Research

Was the first orangutan a cretin?

When Western observers first encountered a red ape from Indonesia in the 17th century, they named it 'orangutan', from Malay words meaning 'person of the forest'. Yet Malays never used this term.

» read more

Rethinking economy and democratisation

It’s usually stated as fact that economic growth leads to democratisation. However when we consider democratisation as a strategic outcome, the opposite is true.

» read more

The difficult position of 'yoga fiction'

As 'yoga fiction' floods the literary marketplace, it changes the way we think about one of India’s most popular cultural exports, paradoxically making India both more and less visible.

» read more

Asia Pacific ideas

Our College has some big thinkers and some big ideas about Asia and the Pacific. Below you’ll find a selection of some our most remarkable findings. It’s a tasty selection of ideas to get you thinking... and exploring, commenting on and sharing.

Peace no relief for Timorese women

6
likes
Timorese women fought and suffered for independence from Indonesian occupation, but that suffering didn’t end when formal peace was achieved.

Islamic art goes Asian

8
likes
Contemporary artists are bringing an Asian or multicultural look to Islamic art in order to assert their identity in an increasingly cosmopolitan and global art world.

Telling The China Story

2
likes
Strong unified states, and their opponents, often project national narratives in terms of historical destiny.

China: globalising or nationalising?

2
likes
The popular image of “modern” China emphasises how the country is globalising. But this emphasis masks the importance of nation-building.

Will climate change alter IP policy?

3
likes
The current valuing of traditional knowledge to cope with the effects of climate change may be the catalyst for more indigenous intellectual property policies being adopted.

Under control? Chernobyl and Fukushima

3
likes
While there are undeniable differences between late capitalist Japan and the Soviet Union, the techniques to conceal the public health risks of radiation are disturbingly familiar.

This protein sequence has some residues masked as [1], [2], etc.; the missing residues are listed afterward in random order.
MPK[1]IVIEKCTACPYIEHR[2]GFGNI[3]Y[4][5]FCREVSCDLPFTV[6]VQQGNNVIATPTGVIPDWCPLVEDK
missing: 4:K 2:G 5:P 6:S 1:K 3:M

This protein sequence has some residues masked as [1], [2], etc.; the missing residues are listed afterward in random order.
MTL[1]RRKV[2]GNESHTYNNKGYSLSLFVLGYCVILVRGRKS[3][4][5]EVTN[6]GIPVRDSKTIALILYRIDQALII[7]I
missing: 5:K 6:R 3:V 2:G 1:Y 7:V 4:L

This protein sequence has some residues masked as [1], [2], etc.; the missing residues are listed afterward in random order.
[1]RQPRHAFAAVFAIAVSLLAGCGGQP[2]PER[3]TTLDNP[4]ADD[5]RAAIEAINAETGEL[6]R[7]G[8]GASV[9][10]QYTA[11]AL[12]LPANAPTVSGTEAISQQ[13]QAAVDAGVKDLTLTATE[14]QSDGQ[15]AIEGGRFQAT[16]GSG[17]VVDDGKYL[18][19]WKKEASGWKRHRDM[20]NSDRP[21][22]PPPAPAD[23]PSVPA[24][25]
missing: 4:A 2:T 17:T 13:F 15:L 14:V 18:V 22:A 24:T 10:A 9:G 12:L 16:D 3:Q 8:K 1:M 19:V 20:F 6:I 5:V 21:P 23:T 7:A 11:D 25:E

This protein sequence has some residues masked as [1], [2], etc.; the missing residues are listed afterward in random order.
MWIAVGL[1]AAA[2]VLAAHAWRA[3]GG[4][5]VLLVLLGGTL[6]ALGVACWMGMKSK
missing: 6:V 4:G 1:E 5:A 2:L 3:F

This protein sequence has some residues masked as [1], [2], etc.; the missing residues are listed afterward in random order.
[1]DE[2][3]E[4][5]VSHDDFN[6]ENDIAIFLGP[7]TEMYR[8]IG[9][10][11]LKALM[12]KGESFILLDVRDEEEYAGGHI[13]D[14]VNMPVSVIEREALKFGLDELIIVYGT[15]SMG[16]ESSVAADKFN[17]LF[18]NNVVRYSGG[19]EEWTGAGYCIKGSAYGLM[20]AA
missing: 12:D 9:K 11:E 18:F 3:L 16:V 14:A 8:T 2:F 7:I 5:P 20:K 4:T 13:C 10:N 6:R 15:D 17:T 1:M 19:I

Peace with a price tag

6
likes
In the India-Myanmar borderlands, governments seek to buy peace from rebellious ethnic groups.

China: there goes the neighbourhood

2
likes
In China, middle-class homeowners engage in ubiquitous ‘not-in-my-back-yard’ (NIMBY) neighbourhood disputes that replicate the political and social practices of the country’s regime.

Are we trading women's rights for peace?

13
likes
In Afghanistan, human rights advocates speak of women’s rights being ‘traded away’.

Japan: citizen science vs nuclear crisis

6
likes
Fukushima’s ordinary citizens are taking science into their own hands, helping to unravel mysteries that experts failed to solve.

Pages

China's new borders

2
likes
The story of China's struggles is told in the constantly changing borders of the region’s historical maps.

Pages

Killers flaunt atrocities on film

1
likes
The study of the 1965-1966 massacres in Indonesia can never be the same again following the release of the film The Act of Killing (2012).

Deputy vice-chancellors have their uses

3
likes
Multinational pharmaceutical corporations with a 'Vice President Responsible for Going to Jail'.

Nuclear war can't be controlled

2
likes
Command and Control systems can't be relied upon to prevent an all-out nuclear exchange.

Finding holes in the social safety net

1
likes
Where there’s high economic growth and widespread under-nutrition we can’t assume that the implementation of workfare programs will actually improve nutrition.

G20 SOS: seeking urgent PR makeover

1
likes
As Australia prepares to host the G20 leaders in 2014, questions remain over the effectiveness of the organisation.

The Army's post-Vietnam rehabilitation

1
likes
The Vietnam War constrained successive governments’ willingness to employ the Australian Army abroad but gradually, the Army regained government’s confidence.

Pages

Updated:  24 April, 2017/Responsible Officer:  Dean, ANU College of Asia & the Pacific/Page Contact:  CAP Web Team